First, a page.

(4.5 / 5)
Honne, Mumford & Sons, joan, Gus Dapperton, G Flip, Clean Bandit and more – we enjoyed them all.
With such a plethora of feels, food and music at Neon Lights 2019, there really was something for everyone to enjoy.
We danced, we partied, we sang, we drank, we ate and we chilled in the ambience and glow of what a music fest should be.
And while it rained a little, the weather was nearly not as bad as last year’s downpour, or even 2016’s “hill of mud”.
This year’s festival was different from last year’s, with the location of the festival spot at Fort Canning going back to where 2016’s festival was at.
Which meant a bigger festival area and a bigger stage, and therefore a great way to enjoy the main acts, even if you were right at the back.
Saturday’s line-up featured artists like ANDREAH, Shak & The Baits, King Gizzard and the Lizard Wizard, Disco Hue, Honne, Mumford & Sons, and Mura Masa, while Sunday had acts from the likes of MMLD, joan, Cosmo’s Midnight, Gus Dapperton, Badbadnotgood, AURORA, Nick Murphy fka Chet Faker and G Flip.
Of course the list above were just the main stage acts. There were still a smaller Bandstand area which featured artists such as Hot Dub Time Machine, Fleetmac Wood and Clean Bandit, among others.
In light of recent events and recent comments, here are a few points to highlight, before I go on.
While the sudden cancellation of headliner Halsey might have caused some initial flak from disappointed festival-goers who had been looking forward to the superstar, such unforeseen circumstances are known to be anticipated at any festival, event or gig.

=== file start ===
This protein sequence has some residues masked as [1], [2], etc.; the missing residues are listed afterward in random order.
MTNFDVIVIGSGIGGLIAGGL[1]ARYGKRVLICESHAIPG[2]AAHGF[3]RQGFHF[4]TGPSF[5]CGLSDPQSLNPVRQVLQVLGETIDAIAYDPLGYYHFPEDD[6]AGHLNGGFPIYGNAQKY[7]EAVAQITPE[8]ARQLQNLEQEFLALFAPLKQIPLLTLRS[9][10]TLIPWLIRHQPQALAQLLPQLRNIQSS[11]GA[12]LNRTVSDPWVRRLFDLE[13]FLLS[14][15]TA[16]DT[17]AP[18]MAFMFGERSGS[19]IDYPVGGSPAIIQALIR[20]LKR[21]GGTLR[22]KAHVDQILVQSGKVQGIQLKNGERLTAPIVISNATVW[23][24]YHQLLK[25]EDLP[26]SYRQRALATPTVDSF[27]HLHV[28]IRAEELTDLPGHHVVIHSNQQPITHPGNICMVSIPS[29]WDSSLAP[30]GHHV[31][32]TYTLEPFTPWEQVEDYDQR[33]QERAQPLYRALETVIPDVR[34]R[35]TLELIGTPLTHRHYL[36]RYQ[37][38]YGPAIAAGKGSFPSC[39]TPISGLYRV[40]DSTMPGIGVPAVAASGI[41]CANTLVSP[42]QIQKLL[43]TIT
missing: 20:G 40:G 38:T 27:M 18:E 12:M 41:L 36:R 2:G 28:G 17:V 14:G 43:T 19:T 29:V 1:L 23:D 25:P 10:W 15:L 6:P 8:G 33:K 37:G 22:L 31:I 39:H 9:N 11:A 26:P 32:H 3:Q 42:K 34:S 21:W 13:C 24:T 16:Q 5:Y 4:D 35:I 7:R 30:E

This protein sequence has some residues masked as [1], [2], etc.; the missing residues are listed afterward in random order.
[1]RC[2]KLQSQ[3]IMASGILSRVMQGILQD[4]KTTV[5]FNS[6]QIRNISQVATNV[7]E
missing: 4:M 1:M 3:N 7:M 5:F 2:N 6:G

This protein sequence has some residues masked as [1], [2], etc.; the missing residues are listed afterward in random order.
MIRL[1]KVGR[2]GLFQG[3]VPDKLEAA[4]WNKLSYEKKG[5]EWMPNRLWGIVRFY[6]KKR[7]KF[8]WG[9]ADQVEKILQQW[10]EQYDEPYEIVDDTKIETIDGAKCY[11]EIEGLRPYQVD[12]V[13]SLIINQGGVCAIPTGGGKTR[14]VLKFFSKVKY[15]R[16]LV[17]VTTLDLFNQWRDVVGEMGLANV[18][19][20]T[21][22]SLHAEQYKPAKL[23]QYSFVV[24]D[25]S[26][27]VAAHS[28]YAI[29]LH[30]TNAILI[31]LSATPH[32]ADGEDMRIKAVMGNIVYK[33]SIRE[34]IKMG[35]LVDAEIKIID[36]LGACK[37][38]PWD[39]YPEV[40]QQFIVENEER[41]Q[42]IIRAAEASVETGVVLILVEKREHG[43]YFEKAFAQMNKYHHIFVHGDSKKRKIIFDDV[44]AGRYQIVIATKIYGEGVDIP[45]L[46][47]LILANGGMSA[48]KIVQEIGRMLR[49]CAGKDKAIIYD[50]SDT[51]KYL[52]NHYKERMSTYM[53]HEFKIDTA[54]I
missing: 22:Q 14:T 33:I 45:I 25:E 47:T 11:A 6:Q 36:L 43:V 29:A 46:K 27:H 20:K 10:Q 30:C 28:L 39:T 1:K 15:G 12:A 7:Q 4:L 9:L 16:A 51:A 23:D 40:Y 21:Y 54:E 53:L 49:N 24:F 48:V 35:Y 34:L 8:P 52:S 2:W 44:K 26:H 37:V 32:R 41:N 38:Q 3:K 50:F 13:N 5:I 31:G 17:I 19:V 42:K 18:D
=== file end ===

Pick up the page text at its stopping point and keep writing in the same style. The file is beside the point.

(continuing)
Schedules or contracts do not always go through as planned, sometimes even at the last minute, artists fall ill, flights get cancelled or delayed due to natural disasters or things beyond anyone’s control, or it could be a simple reason as an artist changing his or her mind. That happens too.
Throwing flak at the festival organisers really does little to abate the situation especially since they are really trying to get everything together and get another artist at such short notice. There are letter of intents and letter of offers to be pushed out, and logistical issues to be handled.
In addition, throwing “criticism” at the replacement artists is even worse and shows really poor taste.
Furthermore, while entry to the festival being was a bit slow, especially on Saturday, I reckon that it was to be expected.
After all, everyone had the same idea of entering the festival grounds at the same time.
For me, despite the fact that I already had a media pass and wristband to jump the queue and head to the “re-entry” lane, I queued with everyone else.
My starting point? Well… where the shuttle buses of the Singapore Bicentennial Tour were waiting at, right at the other end.
I arrived at around 5.30 and made it in a little after 6pm…just in time for Honne, who actually started at about 6.10pm…
This meant that festival organiser actually “held the house” for a bit too!
So, to the folks complaining about how slow entry was and how they missed Honne because of the festival crew and technical glitch, please do not think you can head to a festival (or huge gig) after 5.30pm and expect to be in by 6pm.
Still, complaints aside, the festival was a blast!